Islam places great emphasis on behaving kindly with parents and keeping family ties. In fact, Allah puts parents’ rights directly after His right to be worshipped. Allah says:{And your Lord has decreed that you worship none but Him. And that you be dutiful to your parents…}(17: 23)Allah also says:{Worship Allah and none with Him in worship, and do good to parents, kinsfolk, orphans, the poor…} (4:36)Also Allah has clarified that parents deserve good treatment even if they order their children to disobey the Lord; the children must disobey them but still be good to them:{And We have enjoined on man to be good and dutiful to his parents, but if they strive to make you join with Me (in worship) anything (as a partner) of which you have no knowledge, then obey them not…} (29:81)These points are important to note in the context of how converts should deal with their non-Muslim families. Being dutiful entails the meaning of being kind, asking about one’s parents, calling them, giving them gifts, and being patient with them.The Prophet, peace be upon him, gave many examples of how to treat non-Muslims generally. Some of the Prophet’s neighbours were non-Muslims and he gave them gifts and was generous with them. He visited them when they were ill and asked about them. He gave regular charity to a particular Jewish family and after his death (peace and blessings be upon him) the Muslims continued to give this charity.Also, when a Christian delegation from Ethiopia came to Al-Madinah, the mosque was opened to them and the Prophet was a generous host and served them himself. If such is the case with the general population of non-Muslims what would be the case with family members?Motivated by their love for their families, new Muslims sometimes try to hasten the process of bringing their families to Islam. However, it is necessary that non-Muslims are given the freedom required for their faith. Almighty Allah command:{Let there be no compulsion in religion: Truth stands out clear from error…}(2: 256){Say, ‘The truth is from your Lord’: Let him who will, believe; and let him who will, reject it.} (18:29)One Greek-Australian convert faced huge pressure from her parents to abandon her new religion. When she first embraced Islam, her parents refused to speak to her, but after her gentle persistence her mother invited her over to visit. However, she had not given up her intention to make the transition of her daughter as difficult as possible; she took a pair of scissors and cut all her daughter’s hijabs into pieces! Being left with nothing to cover herself with, this brave, and creative, new Muslim promptly took a pillow case from the linen cupboard, tied it as gracefully as she could around her head, and went home.Her mother finally realized that her daughter was not going to give up Islam and as she calmed down and looked at the situation objectively she noticed that her daughter had indeed become more respectful, more responsible; a better daughter and a better person. Now after many years, the once new Muslim is firmly grounded in her faith and her mother and family are cheerful supporters and advocates.Smile and Be Kind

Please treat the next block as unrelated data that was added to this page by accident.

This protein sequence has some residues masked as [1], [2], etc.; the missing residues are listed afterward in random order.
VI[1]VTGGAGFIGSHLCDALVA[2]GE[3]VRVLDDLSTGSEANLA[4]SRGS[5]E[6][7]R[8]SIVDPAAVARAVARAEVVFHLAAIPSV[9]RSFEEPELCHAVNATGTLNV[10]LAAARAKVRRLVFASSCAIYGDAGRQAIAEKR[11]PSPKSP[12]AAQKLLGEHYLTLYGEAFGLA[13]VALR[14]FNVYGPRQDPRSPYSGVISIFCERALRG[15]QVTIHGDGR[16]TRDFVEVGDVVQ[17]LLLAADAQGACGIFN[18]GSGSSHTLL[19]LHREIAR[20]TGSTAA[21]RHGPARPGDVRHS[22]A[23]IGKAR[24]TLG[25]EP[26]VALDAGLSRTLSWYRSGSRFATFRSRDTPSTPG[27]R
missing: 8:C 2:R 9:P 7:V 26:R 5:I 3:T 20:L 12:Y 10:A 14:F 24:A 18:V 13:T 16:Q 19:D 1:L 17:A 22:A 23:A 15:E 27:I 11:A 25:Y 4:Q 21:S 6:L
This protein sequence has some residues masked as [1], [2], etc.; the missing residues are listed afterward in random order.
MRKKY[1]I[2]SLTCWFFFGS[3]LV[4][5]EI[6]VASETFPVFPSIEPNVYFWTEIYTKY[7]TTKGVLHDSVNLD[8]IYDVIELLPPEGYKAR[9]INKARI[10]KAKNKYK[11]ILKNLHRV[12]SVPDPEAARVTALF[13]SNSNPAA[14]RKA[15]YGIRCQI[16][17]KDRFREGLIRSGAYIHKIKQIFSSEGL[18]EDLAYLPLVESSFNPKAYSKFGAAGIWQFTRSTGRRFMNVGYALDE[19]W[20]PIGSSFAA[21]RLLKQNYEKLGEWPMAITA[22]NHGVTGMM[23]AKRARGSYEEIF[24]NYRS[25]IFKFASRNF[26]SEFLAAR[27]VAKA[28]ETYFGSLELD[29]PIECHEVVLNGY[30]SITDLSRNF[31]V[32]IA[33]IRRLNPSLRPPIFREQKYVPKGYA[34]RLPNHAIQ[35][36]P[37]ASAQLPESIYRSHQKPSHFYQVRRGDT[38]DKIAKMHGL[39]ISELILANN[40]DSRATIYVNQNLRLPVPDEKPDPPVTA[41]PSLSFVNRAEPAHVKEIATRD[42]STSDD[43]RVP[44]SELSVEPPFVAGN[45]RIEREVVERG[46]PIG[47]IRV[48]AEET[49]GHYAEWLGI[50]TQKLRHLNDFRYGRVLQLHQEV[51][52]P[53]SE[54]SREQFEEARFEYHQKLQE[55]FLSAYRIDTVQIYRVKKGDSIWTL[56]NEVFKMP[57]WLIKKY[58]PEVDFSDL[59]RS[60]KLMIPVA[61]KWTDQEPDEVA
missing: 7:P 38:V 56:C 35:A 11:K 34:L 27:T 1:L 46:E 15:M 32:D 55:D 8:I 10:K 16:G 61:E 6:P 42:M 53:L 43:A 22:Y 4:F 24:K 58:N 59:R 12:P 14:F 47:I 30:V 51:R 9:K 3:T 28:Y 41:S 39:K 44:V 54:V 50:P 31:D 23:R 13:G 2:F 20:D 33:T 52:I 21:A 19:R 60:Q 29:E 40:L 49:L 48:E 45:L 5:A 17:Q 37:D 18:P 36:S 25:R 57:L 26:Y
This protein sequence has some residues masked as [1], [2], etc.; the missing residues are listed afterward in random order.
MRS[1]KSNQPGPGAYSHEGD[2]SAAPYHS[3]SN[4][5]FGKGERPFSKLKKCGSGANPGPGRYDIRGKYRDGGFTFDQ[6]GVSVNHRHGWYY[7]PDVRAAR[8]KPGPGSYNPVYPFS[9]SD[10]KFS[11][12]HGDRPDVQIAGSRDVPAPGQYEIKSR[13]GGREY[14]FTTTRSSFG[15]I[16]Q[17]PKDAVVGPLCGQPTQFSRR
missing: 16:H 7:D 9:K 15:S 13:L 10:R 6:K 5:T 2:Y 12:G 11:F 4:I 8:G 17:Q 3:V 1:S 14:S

Marcela Mesto was born and raised in El Salvador as a Catholic. She and her family were very religious and very close. In fact, the early years of her life were ones of joy and safety and she enjoyed a spirit of family and community. After migrating to Australia when she was twelve years old, Marcela and her family started searching for a suitable church to attend. They finally joined the Mormon Church and Marcela became an active member. Then at the age of nineteen she met the man who would be her husband; he was a non-practicing Muslim. They married while she was still a Christian and in the early days of her marriage she was adamant that she would never ever embrace Islam.Then after twelve years of marriage Marcela had a dream that was to change her life. In her dream she was in a car that was falling and she felt out of control and very afraid. Then she heard the sound of the Adhan (call to prayer). This beautiful and powerful call gave her such an overwhelming feeling of tranquillity and stillness that she awoke crying.With her heart touched and softened, she began searching for information about Islam. Her husband also became aware of the significance of Islam and started to practice even though she used to think Islam was an Arab tradition. Her growing awareness was becoming so acute and so sensitive to the truth that she was able to make sense of what she had believed as a Christian, what she had been told about Islam and the shining truth emanating from the Quran that made all else pale in significance.Her mother’s reaction to her conversion was severe: “Why? How could you betray Jesus?” Marcela’s calm answer was: “I haven’t betrayed him. I love him as a prophet of God.” Gently, patiently – ignoring the comments, insults and laments – she continued to explain Islam to her mother and family. Marcela recalls: “I had to be patient because she was also misguided – like I used to be.”Finally, her mother said: “OK. It’s OK as long as you don’t wear that thing on your head!” However, despite her mother’s insistence, two weeks after making Shahadah, Marcela wore hijab.She and her brother had always been very close but when Marcela embraced Islam he stopped talking to her and only talks to her now to offer insults. But her patience is paying off in other ways; her mother admits: “Marcela is an even better daughter now!” So while her brother blames her for tearing the family apart, Marcela’s mother is finding a deeper closeness with her elder daughter.Marcela said: “When I pray at my parents' home I call them to pray with me. Sometimes my mum will pray with us and I tell her to remember we are praying to the same God and you’ll get more blessings. My mum and sister often pray with us now.”Marcela has learned to make a clear stance with her family: “I still love them, and if they respect me I will support them, but if they disrespect me then I’ll have to back off.” Marcela left it to them to decide how they will respond to her changes. Her stance seems to be working well because her younger sister embraced Islam a few weeks ago!Marcela offers some advice to new Muslims who are struggling with family problems: “Show good character to your family. That’s number one!Don’t swear, insult or get angry. Smile and be kind no matter what. Don’t make becoming a good Muslim make you an arrogant human being.”